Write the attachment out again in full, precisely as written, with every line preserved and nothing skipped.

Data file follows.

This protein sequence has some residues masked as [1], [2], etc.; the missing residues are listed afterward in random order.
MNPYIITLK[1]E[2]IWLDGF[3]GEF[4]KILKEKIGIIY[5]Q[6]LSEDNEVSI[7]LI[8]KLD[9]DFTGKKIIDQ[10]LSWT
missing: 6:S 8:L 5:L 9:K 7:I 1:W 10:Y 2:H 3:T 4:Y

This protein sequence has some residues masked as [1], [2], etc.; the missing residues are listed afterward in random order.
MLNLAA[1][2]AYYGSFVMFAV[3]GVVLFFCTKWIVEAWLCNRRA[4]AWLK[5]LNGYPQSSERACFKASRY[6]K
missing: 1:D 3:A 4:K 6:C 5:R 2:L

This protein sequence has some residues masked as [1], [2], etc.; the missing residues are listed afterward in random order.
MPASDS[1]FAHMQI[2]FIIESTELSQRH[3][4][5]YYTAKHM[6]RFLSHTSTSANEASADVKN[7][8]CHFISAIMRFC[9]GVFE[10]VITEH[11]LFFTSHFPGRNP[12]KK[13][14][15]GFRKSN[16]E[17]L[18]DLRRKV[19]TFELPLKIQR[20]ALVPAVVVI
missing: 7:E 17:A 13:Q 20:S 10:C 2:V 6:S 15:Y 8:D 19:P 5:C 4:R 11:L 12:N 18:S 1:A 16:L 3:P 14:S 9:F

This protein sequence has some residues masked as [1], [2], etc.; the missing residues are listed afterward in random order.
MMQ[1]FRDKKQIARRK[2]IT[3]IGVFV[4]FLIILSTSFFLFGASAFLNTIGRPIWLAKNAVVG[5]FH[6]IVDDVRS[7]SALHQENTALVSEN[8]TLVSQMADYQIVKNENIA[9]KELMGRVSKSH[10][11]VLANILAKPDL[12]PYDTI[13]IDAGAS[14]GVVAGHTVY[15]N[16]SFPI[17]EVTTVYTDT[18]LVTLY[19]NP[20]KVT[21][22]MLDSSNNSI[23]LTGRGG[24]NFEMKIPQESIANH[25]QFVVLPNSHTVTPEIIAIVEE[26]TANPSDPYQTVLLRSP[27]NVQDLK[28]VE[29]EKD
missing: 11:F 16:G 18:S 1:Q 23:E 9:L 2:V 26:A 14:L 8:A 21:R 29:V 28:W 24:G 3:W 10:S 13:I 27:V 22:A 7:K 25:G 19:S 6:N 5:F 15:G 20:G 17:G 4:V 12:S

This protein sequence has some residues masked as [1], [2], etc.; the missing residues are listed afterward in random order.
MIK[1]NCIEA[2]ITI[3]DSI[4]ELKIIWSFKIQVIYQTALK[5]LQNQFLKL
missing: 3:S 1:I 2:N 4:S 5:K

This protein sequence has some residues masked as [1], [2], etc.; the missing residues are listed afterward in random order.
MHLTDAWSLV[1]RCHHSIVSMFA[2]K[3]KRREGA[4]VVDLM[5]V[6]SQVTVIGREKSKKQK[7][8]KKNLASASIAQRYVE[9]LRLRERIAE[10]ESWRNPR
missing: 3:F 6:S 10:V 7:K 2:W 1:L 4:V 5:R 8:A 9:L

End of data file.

This protein sequence has some residues masked as [1], [2], etc.; the missing residues are listed afterward in random order.
MNPYIITLK[1]E[2]IWLDGF[3]GEF[4]KILKEKIGIIY[5]Q[6]LSEDNEVSI[7]LI[8]KLD[9]DFTGKKIIDQ[10]LSWT
missing: 6:S 8:L 5:L 9:K 7:I 1:W 10:Y 2:H 3:T 4:Y

This protein sequence has some residues masked as [1], [2], etc.; the missing residues are listed afterward in random order.
MLNLAA[1][2]AYYGSFVMFAV[3]GVVLFFCTKWIVEAWLCNRRA[4]AWLK[5]LNGYPQSSERACFKASRY[6]K
missing: 1:D 3:A 4:K 6:C 5:R 2:L

This protein sequence has some residues masked as [1], [2], etc.; the missing residues are listed afterward in random order.
MPASDS[1]FAHMQI[2]FIIESTELSQRH[3][4][5]YYTAKHM[6]RFLSHTSTSANEASADVKN[7][8]CHFISAIMRFC[9]GVFE[10]VITEH[11]LFFTSHFPGRNP[12]KK[13][14][15]GFRKSN[16]E[17]L[18]DLRRKV[19]TFELPLKIQR[20]ALVPAVVVI
missing: 7:E 17:A 13:Q 20:S 10:C 2:V 6:S 15:Y 8:D 19:P 5:C 4:R 11:L 12:N 18:S 1:A 16:L 3:P 14:S 9:F

This protein sequence has some residues masked as [1], [2], etc.; the missing residues are listed afterward in random order.
MMQ[1]FRDKKQIARRK[2]IT[3]IGVFV[4]FLIILSTSFFLFGASAFLNTIGRPIWLAKNAVVG[5]FH[6]IVDDVRS[7]SALHQENTALVSEN[8]TLVSQMADYQIVKNENIA[9]KELMGRVSKSH[10][11]VLANILAKPDL[12]PYDTI[13]IDAGAS[14]GVVAGHTVY[15]N[16]SFPI[17]EVTTVYTDT[18]LVTLY[19]NP[20]KVT[21][22]MLDSSNNSI[23]LTGRGG[24]NFEMKIPQESIANH[25]QFVVLPNSHTVTPEIIAIVEE[26]TANPSDPYQTVLLRSP[27]NVQDLK[28]VE[29]EKD
missing: 11:F 16:G 18:S 1:Q 23:E 9:L 2:V 26:A 14:L 8:A 21:R 29:V 28:W 24:G 3:W 10:S 13:I 27:V 22:A 7:K 25:G 19:S 6:N 5:F 15:G 20:G 17:G 4:V 12:S

This protein sequence has some residues masked as [1], [2], etc.; the missing residues are listed afterward in random order.
MIK[1]NCIEA[2]ITI[3]DSI[4]ELKIIWSFKIQVIYQTALK[5]LQNQFLKL
missing: 3:S 1:I 2:N 4:S 5:K

This protein sequence has some residues masked as [1], [2], etc.; the missing residues are listed afterward in random order.
MHLTDAWSLV[1]RCHHSIVSMFA[2]K[3]KRREGA[4]VVDLM[5]V[6]SQVTVIGREKSKKQK[7][8]KKNLASASIAQRYVE[9]LRLRERIAE[10]ESWRNPR
missing: 3:F 6:S 10:V 7:K 2:W 1:L 4:V 5:R 8:A 9:L